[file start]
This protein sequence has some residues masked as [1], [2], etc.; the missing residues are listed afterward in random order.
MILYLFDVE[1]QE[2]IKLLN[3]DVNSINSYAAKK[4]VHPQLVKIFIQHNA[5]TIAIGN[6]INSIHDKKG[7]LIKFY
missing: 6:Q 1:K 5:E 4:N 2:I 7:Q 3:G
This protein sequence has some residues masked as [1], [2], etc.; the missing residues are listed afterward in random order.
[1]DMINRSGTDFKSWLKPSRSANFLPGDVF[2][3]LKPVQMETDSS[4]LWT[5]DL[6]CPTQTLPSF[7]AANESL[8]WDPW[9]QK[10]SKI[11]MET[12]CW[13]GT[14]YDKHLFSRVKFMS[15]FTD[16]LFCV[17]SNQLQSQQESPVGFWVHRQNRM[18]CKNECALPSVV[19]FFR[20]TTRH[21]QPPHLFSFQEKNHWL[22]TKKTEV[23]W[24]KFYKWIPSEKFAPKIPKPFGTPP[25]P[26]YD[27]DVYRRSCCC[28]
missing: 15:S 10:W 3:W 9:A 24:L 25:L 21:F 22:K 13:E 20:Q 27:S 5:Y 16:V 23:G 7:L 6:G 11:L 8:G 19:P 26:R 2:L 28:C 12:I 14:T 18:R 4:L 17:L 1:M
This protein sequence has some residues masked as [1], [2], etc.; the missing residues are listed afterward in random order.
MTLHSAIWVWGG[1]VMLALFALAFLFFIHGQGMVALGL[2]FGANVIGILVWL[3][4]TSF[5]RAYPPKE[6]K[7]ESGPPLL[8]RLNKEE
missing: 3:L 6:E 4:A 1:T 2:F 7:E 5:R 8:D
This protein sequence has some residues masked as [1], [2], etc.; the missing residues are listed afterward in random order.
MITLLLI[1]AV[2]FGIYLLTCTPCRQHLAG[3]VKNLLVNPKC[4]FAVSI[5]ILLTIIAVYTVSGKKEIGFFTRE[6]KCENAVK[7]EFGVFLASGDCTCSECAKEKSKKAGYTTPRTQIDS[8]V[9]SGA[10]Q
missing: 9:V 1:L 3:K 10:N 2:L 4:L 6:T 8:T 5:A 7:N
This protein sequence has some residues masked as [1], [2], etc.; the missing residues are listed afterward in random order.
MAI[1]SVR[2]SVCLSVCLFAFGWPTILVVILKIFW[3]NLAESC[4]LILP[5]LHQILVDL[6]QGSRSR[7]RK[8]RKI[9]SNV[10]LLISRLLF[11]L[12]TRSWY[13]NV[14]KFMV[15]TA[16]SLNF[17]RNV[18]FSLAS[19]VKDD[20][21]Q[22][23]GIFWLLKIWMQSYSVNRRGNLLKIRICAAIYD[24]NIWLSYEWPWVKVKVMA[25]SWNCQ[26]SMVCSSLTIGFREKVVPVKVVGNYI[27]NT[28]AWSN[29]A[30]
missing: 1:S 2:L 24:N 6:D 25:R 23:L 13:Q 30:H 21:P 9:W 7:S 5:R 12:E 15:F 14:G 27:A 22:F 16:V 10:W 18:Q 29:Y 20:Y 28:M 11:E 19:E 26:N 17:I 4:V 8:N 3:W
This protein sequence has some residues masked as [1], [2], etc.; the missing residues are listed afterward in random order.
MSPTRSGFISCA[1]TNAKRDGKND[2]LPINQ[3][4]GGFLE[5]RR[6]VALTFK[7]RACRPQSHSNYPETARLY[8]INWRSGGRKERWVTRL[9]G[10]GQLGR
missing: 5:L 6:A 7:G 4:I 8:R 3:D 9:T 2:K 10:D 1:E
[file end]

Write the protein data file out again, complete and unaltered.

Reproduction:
This protein sequence has some residues masked as [1], [2], etc.; the missing residues are listed afterward in random order.
MILYLFDVE[1]QE[2]IKLLN[3]DVNSINSYAAKK[4]VHPQLVKIFIQHNA[5]TIAIGN[6]INSIHDKKG[7]LIKFY
missing: 6:Q 1:K 5:E 4:N 2:I 7:Q 3:G
This protein sequence has some residues masked as [1], [2], etc.; the missing residues are listed afterward in random order.
[1]DMINRSGTDFKSWLKPSRSANFLPGDVF[2][3]LKPVQMETDSS[4]LWT[5]DL[6]CPTQTLPSF[7]AANESL[8]WDPW[9]QK[10]SKI[11]MET[12]CW[13]GT[14]YDKHLFSRVKFMS[15]FTD[16]LFCV[17]SNQLQSQQESPVGFWVHRQNRM[18]CKNECALPSVV[19]FFR[20]TTRH[21]QPPHLFSFQEKNHWL[22]TKKTEV[23]W[24]KFYKWIPSEKFAPKIPKPFGTPP[25]P[26]YD[27]DVYRRSCCC[28]
missing: 15:S 10:W 3:W 9:A 24:L 25:L 21:F 22:K 13:E 20:Q 27:S 5:Y 16:V 23:G 7:L 6:G 11:L 8:G 19:P 26:R 2:L 28:C 12:I 14:T 18:R 4:L 17:L 1:M
This protein sequence has some residues masked as [1], [2], etc.; the missing residues are listed afterward in random order.
MTLHSAIWVWGG[1]VMLALFALAFLFFIHGQGMVALGL[2]FGANVIGILVWL[3][4]TSF[5]RAYPPKE[6]K[7]ESGPPLL[8]RLNKEE
missing: 3:L 6:E 4:A 1:T 2:F 7:E 5:R 8:D
This protein sequence has some residues masked as [1], [2], etc.; the missing residues are listed afterward in random order.
MITLLLI[1]AV[2]FGIYLLTCTPCRQHLAG[3]VKNLLVNPKC[4]FAVSI[5]ILLTIIAVYTVSGKKEIGFFTRE[6]KCENAVK[7]EFGVFLASGDCTCSECAKEKSKKAGYTTPRTQIDS[8]V[9]SGA[10]Q
missing: 9:V 1:L 3:K 10:N 2:L 4:L 6:T 8:T 5:A 7:N
This protein sequence has some residues masked as [1], [2], etc.; the missing residues are listed afterward in random order.
MAI[1]SVR[2]SVCLSVCLFAFGWPTILVVILKIFW[3]NLAESC[4]LILP[5]LHQILVDL[6]QGSRSR[7]RK[8]RKI[9]SNV[10]LLISRLLF[11]L[12]TRSWY[13]NV[14]KFMV[15]TA[16]SLNF[17]RNV[18]FSLAS[19]VKDD[20][21]Q[22][23]GIFWLLKIWMQSYSVNRRGNLLKIRICAAIYD[24]NIWLSYEWPWVKVKVMA[25]SWNCQ[26]SMVCSSLTIGFREKVVPVKVVGNYI[27]NT[28]AWSN[29]A[30]
missing: 1:S 2:L 24:N 6:D 25:R 23:L 13:Q 30:H 21:P 9:W 7:S 5:R 12:E 15:F 14:G 27:A 22:F 16:V 10:W 18:Q 29:Y 20:Y 28:M 11:E 19:E 26:N 17:I 4:V 8:N 3:W
This protein sequence has some residues masked as [1], [2], etc.; the missing residues are listed afterward in random order.
MSPTRSGFISCA[1]TNAKRDGKND[2]LPINQ[3][4]GGFLE[5]RR[6]VALTFK[7]RACRPQSHSNYPETARLY[8]INWRSGGRKERWVTRL[9]G[10]GQLGR
missing: 5:L 6:A 7:G 4:I 8:R 3:D 9:T 2:K 10:D 1:E